How to Read Nutrition Labels For Weight Loss – Don’t Fall For This Sneaky Trick

October 19, 2012 | By | 1 Comment

Learn how to protect yourself from this sneaky trick food manufacturers use to sell you their products…

It’s very difficult nowadays for the average person to make healthy food choices. And there’s a good reason for this: product manufacturers want you to buy at all costs.

As such, they use every trick in the book to persuade you to put their wares in your shopping cart. But one of them stands head and shoulder above the rest.

It’s what I call “the nutritional weapon of mass destruction” – otherwise known as the serving size. The fact that there are no standards when it comes to serving sizes allows a company to make it as big or as small as they want.

Naturally, they keep it as small as possible. Why?

Simple: by keeping the serving size small, everything else becomes smaller: calories, grams of fat, sugar, etc… And the average person will pick up a product, turn it over to look at the nutrition label, see that it’s low in calories, fat, or whatever… and decide to buy it. But take a gander at the image below:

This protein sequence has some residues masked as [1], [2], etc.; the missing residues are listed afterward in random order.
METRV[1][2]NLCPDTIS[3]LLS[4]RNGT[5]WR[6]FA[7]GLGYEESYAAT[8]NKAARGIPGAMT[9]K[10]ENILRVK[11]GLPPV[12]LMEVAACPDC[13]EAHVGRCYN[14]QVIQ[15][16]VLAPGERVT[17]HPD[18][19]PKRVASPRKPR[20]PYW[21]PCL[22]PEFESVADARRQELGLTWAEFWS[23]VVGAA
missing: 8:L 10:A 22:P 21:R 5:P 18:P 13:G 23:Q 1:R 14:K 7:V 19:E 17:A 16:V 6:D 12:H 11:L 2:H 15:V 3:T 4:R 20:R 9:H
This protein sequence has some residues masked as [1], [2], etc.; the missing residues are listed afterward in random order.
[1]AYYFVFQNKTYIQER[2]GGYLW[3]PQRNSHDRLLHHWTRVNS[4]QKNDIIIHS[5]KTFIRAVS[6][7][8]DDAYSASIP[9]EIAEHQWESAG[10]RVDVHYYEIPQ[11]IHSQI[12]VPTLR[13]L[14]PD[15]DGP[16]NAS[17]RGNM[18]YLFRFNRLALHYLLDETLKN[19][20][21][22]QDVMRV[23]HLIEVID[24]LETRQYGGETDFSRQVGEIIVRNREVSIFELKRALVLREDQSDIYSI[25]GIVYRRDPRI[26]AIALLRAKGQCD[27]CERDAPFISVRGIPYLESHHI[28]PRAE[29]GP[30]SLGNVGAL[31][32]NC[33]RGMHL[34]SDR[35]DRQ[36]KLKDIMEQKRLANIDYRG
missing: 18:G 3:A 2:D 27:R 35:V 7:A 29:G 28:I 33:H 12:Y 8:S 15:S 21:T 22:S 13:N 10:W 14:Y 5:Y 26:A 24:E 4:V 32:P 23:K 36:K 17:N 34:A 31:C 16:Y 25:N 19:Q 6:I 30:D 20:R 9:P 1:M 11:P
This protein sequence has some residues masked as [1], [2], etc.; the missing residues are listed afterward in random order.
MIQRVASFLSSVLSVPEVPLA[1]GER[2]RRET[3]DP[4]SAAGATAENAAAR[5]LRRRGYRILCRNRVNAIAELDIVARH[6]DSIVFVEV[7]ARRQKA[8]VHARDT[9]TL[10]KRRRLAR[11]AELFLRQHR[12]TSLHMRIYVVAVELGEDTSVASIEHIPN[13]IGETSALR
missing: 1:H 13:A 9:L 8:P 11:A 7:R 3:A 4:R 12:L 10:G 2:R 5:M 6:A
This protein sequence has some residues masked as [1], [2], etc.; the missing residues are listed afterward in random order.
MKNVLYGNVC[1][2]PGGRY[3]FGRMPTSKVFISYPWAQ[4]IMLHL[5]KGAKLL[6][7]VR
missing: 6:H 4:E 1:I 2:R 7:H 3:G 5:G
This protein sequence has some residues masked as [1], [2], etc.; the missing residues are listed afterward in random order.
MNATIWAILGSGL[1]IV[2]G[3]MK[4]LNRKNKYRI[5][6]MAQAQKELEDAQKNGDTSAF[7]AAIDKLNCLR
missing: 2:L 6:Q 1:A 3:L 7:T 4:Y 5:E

It’s the nutrition label for Oreo cookies. 160 calories per serving – not many at first glance – until you realize that the serving size is only 3 cookies! Now, personally I can’t just eat 3 cookies, can you? So, while you think you’re having a harmless snack, you’re actually bombing yourself with a huge amount of calories (and the worst kind, mind you).

But it gets worse. Small serving sizes allow companies to (legally) plaster all kinds of claims on their packages – claims that fool many consumers into thinking they’re making healthier choices. For example:

  • Low calorie (less than 40 calories per serving)
  • Low fat (less than 3 grams of fat per serving)
  • Fat free (less than 0.5 grams of fat per serving)
  • Sugar free (less than 0.5 grams of sugar per serving)

The latter two examples are the most ridiculous. You’d figure something that’s fat and sugar free wouldn’t contain fat and sugar, right? Not so – the FDA allows manufacturers to make these claims provided their product contains less than 0.5 gram per serving. But again – there are no rules on how small that serving can be!

Sneaky, sneaky stuff. Fortunately, you now know how to protect yourself from such trickery. So, next time you’re in the supermarket pay close attention to the nutrition label of a food you’re considering to buy or comparing to another. Perhaps even bring your calculator. It’s the only way to make an apples to apples comparison, and hence, an informed and healthy decision.

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Filed in: Weight Loss 101

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